Whilst clearly passionate about her subject, Downing is not above bringing in the voice of the satirists who mocked the fashionable. This is a valuable little volume for anyone interested in Regency costume, and very handy for anyone writing about the period: both distracting and informative." —Georgian London
"Jam-packed with information and images...I will be using it frequently for future reference... Recommend[ed] highly to all readers who are interested in Regency fashion and historical romance writers who are interested in precise details of dress." —Jane Austen's World
About the Author
Sarah Jane Downing is a freelance writer with a special interest in the eighteenth century. She has written widely about the arts, contributing to national and local magazines and newspapers. She is the author of The English Pleasure Garden.
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The price of the volume is low, so it worth buying for the pictures alone, but please do further research before accepting what is in the text.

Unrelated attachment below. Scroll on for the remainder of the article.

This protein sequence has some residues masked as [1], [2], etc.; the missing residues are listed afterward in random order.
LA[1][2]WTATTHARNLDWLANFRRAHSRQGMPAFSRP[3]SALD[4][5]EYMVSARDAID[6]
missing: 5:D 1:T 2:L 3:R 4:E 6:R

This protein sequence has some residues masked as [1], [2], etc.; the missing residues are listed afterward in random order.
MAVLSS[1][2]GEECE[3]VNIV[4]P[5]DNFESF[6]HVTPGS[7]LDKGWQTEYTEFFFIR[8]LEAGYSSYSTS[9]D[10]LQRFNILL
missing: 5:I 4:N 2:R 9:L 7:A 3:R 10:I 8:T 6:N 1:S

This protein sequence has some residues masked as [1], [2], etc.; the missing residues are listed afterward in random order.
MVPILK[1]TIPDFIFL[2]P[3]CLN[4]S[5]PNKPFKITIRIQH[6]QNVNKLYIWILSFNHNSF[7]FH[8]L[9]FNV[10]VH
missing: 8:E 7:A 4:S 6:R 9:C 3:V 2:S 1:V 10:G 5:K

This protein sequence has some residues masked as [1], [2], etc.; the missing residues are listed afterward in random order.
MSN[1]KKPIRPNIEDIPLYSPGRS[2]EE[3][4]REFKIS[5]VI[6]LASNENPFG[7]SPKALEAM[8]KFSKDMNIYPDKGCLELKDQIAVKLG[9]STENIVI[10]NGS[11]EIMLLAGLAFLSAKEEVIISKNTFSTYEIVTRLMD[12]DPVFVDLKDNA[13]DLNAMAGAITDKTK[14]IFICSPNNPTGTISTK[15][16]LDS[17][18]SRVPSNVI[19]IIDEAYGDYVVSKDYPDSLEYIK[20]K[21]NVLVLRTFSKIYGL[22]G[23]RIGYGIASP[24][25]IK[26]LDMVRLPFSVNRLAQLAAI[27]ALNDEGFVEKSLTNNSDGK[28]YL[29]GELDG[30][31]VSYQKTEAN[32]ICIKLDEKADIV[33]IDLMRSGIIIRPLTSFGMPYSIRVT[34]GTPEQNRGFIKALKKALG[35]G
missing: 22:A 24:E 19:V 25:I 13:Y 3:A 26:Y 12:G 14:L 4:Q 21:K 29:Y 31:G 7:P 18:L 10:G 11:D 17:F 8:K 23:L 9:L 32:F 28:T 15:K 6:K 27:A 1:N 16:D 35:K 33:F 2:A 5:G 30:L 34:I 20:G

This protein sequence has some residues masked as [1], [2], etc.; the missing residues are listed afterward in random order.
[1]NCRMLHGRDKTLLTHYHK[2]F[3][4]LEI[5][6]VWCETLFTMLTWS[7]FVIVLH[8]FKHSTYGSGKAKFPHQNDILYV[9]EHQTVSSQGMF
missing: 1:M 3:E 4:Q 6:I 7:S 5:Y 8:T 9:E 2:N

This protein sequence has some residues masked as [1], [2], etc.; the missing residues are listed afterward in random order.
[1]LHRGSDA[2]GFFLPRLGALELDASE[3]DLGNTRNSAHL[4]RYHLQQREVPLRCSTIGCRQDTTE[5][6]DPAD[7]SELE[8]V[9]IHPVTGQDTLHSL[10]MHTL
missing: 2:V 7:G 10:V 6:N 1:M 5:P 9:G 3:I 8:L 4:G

Until the Napoleonic Wars, France had influenced fashions in Britain and Europe. It was the custom of messengers known as les grandes couriers de la mode to deliver the latest French fashions to the great courts of Europe in person. Wearing designer creations, their costumes were analyzed from head to toe and then tried on and taken apart. Patterns were made from the resulting pieces. People who visited cities and returned home were plied with questions about the latest trends in fashions by those who stayed behind. Soon, fashion journals appeared showing images of fashions, home furnishings, and architectural plans, and new styles trickled down to even those who lived in the farthest reaches of England.